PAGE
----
Also, think about supplies you will need. How will you manage them? How much space will you need to operate? Shop your local department stores for sturdy, stackable plastic containers that you can work out of when possible. It will save a lot of time and confusion if you can simply remove the lid rather than unpack a box.
For example, we bought a large, two-drawer cabinet and added wheels to it. Supplies were located in the top drawer and substrates were in the bottom. In addition to storage, the cabinet top served as a production area.
Once you have invested in equipment, find a way to transport everything. Hauling your equipment, displays and
products in the back of a pickup truck is not wise. Cargo trailers can be purchased for a fairly reasonable price and have excellent resale value, so shop around for the model that best suits your needs. (By the way, a dual-axle trailer provides a much smoother ride than a single-axle one).
For outdoor events, look for a trailer that is large enough to serve as a portable workshop. Consider built-in air conditioning, a generator, lighting, etc. Also, you may need a large concession window on one side so you can take orders without leaving the trailer.
Regardless of the trailer’s size or layout, you will need a method of securing your equipment and containers. We installed padded brackets to support our equipment and secured everything in place with ratchet straps. The rest of our containers and “road boxes” were held in place using ratchet straps connected to D-rings built into the trailer walls.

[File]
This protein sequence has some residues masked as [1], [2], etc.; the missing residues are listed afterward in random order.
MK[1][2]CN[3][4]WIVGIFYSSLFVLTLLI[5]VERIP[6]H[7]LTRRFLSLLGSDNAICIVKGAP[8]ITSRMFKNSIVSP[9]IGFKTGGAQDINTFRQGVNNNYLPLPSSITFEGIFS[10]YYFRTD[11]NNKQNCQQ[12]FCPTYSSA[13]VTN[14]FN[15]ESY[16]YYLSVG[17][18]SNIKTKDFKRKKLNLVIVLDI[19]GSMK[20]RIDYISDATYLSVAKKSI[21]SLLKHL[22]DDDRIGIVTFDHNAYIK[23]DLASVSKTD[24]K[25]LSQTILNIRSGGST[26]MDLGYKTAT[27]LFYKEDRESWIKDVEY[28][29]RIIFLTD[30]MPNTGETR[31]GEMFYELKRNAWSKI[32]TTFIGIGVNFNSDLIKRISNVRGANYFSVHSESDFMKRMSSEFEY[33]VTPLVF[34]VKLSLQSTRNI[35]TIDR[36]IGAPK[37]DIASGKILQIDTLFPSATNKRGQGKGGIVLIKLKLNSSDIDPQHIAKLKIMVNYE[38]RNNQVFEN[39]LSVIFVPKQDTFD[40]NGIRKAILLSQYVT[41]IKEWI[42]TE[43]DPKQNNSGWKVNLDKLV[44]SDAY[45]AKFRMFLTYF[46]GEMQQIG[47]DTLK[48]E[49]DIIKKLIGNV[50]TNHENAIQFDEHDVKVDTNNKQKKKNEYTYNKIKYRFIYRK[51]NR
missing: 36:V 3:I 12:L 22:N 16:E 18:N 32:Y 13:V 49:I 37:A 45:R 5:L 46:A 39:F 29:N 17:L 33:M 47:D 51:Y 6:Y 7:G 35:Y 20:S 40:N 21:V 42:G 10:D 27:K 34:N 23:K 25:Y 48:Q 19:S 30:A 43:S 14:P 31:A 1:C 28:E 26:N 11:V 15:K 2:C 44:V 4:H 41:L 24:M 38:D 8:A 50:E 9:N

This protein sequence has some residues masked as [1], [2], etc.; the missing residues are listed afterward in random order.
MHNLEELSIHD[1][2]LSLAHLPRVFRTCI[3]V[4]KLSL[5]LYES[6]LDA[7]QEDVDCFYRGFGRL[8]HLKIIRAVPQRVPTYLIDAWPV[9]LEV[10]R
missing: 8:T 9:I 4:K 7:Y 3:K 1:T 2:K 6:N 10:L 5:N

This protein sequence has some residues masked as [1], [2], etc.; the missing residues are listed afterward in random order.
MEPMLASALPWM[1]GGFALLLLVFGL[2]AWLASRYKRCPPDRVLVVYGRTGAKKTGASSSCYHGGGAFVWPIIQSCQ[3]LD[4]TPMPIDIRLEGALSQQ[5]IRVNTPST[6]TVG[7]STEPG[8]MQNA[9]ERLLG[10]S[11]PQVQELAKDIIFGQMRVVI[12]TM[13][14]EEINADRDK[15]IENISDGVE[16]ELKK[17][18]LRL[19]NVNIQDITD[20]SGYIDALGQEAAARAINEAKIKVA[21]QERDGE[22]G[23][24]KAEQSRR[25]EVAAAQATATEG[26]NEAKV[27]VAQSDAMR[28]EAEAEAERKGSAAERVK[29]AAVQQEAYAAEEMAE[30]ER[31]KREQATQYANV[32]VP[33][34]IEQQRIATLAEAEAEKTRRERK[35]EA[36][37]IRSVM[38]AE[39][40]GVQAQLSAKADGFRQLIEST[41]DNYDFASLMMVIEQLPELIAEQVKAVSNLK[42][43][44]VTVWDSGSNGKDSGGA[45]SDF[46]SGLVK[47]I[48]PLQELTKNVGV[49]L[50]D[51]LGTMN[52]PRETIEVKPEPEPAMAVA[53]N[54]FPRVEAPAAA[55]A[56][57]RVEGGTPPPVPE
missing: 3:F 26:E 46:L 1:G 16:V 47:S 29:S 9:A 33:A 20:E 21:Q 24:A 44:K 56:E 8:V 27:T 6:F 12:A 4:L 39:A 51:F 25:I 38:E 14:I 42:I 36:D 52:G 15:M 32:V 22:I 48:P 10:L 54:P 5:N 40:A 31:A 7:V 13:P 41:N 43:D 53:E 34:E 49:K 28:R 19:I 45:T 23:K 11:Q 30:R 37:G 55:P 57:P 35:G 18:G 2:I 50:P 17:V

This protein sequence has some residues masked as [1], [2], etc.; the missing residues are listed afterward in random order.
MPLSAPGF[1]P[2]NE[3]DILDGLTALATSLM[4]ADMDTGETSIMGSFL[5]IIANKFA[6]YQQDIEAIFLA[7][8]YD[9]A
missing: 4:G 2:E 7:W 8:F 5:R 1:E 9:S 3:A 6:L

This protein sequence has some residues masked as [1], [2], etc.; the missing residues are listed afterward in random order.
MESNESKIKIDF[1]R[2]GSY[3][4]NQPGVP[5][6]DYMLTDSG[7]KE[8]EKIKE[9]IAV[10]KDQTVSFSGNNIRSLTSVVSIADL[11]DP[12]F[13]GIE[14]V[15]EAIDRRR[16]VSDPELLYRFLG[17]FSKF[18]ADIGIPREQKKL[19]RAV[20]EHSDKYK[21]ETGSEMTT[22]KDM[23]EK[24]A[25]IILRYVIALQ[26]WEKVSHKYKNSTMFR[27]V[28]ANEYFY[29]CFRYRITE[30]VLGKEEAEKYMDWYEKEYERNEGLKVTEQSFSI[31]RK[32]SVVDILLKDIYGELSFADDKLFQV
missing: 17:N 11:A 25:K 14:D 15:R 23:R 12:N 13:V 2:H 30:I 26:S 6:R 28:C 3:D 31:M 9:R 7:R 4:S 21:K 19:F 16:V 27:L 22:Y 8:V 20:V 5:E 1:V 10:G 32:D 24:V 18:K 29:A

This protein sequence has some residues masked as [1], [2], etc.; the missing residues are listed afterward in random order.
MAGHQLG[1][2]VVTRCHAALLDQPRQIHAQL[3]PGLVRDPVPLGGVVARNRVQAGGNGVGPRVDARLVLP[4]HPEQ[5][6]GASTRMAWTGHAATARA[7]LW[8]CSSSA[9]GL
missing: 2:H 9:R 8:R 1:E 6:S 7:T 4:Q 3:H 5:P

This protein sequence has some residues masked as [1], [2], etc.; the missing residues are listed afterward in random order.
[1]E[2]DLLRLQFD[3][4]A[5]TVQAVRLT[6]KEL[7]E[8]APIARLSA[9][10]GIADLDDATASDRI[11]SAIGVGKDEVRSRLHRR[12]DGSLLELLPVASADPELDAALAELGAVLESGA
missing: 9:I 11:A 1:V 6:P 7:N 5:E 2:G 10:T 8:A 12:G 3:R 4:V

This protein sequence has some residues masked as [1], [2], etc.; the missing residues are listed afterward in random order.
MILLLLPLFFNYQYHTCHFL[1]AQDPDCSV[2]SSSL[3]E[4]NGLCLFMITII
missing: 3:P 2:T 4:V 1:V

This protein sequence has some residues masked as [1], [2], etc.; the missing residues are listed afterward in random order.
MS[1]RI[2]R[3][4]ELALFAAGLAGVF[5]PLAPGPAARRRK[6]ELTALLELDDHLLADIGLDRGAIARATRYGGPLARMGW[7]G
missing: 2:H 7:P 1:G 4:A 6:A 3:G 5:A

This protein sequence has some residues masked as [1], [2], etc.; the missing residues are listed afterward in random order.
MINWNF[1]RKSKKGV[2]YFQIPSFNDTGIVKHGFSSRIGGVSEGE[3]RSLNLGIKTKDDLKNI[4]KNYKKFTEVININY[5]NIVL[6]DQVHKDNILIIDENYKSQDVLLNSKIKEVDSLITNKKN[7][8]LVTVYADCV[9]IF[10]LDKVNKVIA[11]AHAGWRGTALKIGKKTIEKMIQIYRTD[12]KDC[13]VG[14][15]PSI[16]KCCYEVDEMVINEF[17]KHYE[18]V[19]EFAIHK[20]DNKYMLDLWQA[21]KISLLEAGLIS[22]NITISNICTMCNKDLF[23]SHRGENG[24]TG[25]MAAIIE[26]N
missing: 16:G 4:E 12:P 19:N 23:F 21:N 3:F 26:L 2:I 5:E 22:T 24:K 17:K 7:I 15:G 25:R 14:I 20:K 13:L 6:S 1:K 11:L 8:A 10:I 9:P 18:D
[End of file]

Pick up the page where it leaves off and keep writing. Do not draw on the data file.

Next, ensure a simple pricing and selection method for customers. Consider a flat-rate method with no hidden costs. Each item has a single price that includes the substrate, image and sales tax (if allowed by state rules). Focus on “round” numbers so that you can easily make change if someone pays with cash.
Your first busy show will be quite stressful, but with a little experience and a lot of organization, things should run smoothly and efficiently. I have participated in numerous events with a mobile operation. There have been a few flops, but most experiences have been quite profitable.
Because we have targeted our efforts to a very specific market, we are successful at each show we attend. Just remember, you may have to try different events and products until you find the combination that works.
Award-winning author and international speaker Jimmy Lamb has more than 20 years of apparel decoration experience. He currently is manager of communications for Sawgrass Technologies, Charleston, South Carolina. For more information or to comment on this article, email Jimmy at email@example.com.